Beefed-Up Patrols, Other Measures Aim to Curb Rise in Crime on CTA Property

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As more people begin to take buses and trains in the city, Chicago officials are aiming to stem recent increases in crime on the CTA, but riders are still expressing caution amid the safety concerns.

On Wednesday, Mayor Lori Lightfoot, Chicago Police Supt. David Brown and CTA President Dorval Carter Jr. announced a series of new measures to increase security onboard CTA buses and trains, with police officers and unarmed private security guards helping to beef up patrols, along with several other new policies.

That includes dedicated teams aiming to combat gang and narcotics crimes on the transit system, according to officials.

“A safe CTA is an integral part of building a safer Chicago,” Brown said in a statement. “This collaboration between the Chicago Police Department and CTA demonstrates to all residents that we’re making every effort and using every resource.”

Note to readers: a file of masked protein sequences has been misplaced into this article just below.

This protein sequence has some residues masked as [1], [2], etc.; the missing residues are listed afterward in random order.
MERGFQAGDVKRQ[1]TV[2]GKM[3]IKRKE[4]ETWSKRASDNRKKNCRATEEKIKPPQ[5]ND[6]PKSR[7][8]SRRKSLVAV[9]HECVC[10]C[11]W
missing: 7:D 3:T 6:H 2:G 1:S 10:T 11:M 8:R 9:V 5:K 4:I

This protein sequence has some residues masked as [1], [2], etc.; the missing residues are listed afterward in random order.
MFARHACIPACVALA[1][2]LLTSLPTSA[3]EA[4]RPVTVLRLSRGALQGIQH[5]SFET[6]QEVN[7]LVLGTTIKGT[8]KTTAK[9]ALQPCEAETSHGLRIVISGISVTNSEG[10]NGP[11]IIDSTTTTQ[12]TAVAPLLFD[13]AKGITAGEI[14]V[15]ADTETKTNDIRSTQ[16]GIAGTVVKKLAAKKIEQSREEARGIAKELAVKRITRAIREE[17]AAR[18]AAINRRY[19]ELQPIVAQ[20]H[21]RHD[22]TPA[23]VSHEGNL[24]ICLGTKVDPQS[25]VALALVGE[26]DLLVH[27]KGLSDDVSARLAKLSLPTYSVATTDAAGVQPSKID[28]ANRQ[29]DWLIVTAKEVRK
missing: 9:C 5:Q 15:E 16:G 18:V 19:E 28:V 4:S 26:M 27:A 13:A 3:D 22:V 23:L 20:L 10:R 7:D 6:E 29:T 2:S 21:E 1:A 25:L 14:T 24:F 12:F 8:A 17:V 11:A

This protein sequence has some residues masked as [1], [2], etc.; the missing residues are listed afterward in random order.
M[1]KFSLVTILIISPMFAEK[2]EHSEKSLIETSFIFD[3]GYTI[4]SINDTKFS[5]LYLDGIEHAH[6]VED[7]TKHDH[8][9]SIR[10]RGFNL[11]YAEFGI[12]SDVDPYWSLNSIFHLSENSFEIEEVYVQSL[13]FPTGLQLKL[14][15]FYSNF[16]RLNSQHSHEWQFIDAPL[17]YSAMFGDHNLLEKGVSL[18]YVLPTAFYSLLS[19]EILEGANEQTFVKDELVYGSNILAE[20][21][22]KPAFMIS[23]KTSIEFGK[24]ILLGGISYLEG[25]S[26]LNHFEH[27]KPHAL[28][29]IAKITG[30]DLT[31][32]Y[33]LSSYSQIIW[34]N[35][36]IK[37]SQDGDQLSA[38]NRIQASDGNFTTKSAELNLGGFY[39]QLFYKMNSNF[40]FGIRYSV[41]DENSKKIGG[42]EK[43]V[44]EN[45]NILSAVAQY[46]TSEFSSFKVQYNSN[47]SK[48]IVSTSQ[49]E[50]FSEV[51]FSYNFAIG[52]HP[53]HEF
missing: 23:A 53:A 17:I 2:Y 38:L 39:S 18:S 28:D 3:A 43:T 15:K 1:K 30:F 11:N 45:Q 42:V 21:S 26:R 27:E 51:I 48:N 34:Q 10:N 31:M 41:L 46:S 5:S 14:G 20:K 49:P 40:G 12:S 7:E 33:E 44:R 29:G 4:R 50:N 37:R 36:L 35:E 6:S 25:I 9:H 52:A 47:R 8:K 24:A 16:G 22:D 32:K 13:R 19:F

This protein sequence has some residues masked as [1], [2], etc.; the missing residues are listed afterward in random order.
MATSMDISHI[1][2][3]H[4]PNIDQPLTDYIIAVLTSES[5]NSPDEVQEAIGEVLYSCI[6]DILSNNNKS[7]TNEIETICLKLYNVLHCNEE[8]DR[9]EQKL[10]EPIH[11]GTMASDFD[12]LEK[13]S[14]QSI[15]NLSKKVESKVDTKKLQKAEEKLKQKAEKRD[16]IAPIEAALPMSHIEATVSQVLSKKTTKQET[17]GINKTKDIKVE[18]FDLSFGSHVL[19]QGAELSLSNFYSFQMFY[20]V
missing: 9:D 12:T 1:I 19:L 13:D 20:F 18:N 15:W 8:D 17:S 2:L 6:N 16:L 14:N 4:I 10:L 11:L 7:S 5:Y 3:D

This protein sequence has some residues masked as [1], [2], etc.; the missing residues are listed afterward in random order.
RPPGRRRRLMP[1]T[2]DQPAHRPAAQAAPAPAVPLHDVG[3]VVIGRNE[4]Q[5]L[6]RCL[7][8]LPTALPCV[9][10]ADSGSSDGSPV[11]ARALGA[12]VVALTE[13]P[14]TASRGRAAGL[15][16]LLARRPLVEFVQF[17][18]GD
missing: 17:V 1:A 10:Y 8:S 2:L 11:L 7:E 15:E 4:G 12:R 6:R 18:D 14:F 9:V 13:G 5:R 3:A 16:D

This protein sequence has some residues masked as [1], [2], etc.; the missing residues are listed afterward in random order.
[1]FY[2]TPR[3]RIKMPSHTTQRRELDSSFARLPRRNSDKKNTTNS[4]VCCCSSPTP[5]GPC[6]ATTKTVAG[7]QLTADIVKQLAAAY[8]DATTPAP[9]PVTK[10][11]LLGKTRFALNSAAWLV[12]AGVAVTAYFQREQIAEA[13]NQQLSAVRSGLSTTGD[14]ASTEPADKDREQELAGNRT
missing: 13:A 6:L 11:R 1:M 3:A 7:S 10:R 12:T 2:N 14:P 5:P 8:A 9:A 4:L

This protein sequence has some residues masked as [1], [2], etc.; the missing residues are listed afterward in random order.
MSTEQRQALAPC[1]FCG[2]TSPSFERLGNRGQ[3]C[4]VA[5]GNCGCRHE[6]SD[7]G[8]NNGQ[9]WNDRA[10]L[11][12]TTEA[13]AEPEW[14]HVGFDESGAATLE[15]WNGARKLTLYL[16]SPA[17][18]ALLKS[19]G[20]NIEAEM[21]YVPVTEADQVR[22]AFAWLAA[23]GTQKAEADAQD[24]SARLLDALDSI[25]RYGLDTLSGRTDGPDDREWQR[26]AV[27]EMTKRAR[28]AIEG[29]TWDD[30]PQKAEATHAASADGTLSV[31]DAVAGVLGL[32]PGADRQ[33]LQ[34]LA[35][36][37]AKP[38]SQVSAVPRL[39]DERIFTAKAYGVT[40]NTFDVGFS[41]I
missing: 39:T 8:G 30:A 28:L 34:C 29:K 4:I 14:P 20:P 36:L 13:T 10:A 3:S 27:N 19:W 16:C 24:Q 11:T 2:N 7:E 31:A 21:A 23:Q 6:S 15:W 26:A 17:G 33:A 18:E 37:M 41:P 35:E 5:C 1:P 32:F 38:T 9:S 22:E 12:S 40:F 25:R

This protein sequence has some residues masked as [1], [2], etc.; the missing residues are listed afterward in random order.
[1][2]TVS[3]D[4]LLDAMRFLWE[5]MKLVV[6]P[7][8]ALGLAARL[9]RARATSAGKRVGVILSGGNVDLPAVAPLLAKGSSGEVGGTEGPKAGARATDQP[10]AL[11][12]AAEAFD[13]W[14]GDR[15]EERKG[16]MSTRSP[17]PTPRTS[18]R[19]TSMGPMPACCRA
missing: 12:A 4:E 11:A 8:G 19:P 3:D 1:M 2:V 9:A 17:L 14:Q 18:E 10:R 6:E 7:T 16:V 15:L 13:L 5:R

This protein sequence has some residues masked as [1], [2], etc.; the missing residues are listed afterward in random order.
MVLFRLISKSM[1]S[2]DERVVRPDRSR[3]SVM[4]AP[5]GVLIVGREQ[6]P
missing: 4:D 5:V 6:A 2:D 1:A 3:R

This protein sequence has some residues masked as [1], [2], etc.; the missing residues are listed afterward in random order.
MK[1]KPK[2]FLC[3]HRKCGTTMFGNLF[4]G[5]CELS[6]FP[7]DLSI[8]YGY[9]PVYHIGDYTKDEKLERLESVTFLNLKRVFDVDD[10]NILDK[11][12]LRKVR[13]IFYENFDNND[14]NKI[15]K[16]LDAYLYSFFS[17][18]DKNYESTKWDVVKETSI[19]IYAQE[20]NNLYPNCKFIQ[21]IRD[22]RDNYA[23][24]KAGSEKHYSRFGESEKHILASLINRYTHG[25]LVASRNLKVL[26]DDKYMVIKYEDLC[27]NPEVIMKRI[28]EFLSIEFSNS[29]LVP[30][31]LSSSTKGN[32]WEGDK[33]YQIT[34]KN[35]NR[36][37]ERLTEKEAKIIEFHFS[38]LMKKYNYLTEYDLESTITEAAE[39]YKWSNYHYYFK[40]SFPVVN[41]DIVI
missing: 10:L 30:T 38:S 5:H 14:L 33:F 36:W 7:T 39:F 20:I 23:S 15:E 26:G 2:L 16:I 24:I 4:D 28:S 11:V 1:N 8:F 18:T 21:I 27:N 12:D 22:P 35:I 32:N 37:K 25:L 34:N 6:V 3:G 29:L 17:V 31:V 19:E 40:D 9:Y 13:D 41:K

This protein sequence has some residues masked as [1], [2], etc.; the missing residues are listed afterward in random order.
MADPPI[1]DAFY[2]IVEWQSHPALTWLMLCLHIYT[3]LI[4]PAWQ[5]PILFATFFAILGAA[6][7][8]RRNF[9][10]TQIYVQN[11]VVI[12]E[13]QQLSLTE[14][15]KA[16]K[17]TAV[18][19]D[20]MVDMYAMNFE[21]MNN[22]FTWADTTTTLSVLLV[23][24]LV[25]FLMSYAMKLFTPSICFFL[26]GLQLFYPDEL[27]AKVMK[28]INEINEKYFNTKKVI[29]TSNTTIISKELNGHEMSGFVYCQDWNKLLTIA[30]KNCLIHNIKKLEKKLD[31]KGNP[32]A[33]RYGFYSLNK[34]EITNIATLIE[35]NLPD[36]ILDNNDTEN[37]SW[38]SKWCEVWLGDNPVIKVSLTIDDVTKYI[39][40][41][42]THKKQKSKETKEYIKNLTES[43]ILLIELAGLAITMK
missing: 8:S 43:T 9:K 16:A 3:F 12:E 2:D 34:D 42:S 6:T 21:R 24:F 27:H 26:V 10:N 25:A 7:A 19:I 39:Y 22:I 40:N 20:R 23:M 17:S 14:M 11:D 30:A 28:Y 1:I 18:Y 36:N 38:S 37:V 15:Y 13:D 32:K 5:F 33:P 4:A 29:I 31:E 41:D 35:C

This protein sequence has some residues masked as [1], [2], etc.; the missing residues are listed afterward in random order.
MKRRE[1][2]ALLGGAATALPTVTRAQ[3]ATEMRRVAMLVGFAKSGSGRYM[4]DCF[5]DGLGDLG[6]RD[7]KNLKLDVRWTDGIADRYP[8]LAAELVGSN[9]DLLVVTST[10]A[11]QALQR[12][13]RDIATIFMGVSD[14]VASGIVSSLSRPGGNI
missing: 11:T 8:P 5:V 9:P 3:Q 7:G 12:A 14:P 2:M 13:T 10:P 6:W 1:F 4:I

Still, most commuters that spoke to NBC 5 about the new policies say that they are still concerned.

“I’ve seen the out-of-control behavior, and it’s frightening,” one rider said.

The CTA board is seeking to address those concerns with a series of new initiatives, approving new contracts for the use of unarmed security guards, who will not only patrol stations along the system but will also ride on trains and buses.

“We believe that unarmed guards add an added layer of eyes and ears on our system, and can quickly report emergencies,” Carter said.

The CTA says that the beefed-up security will be noticeable on buses, trains and at stations within a matter of weeks. Police will focus on problematic areas on the Red and Blue lines, according to officials.

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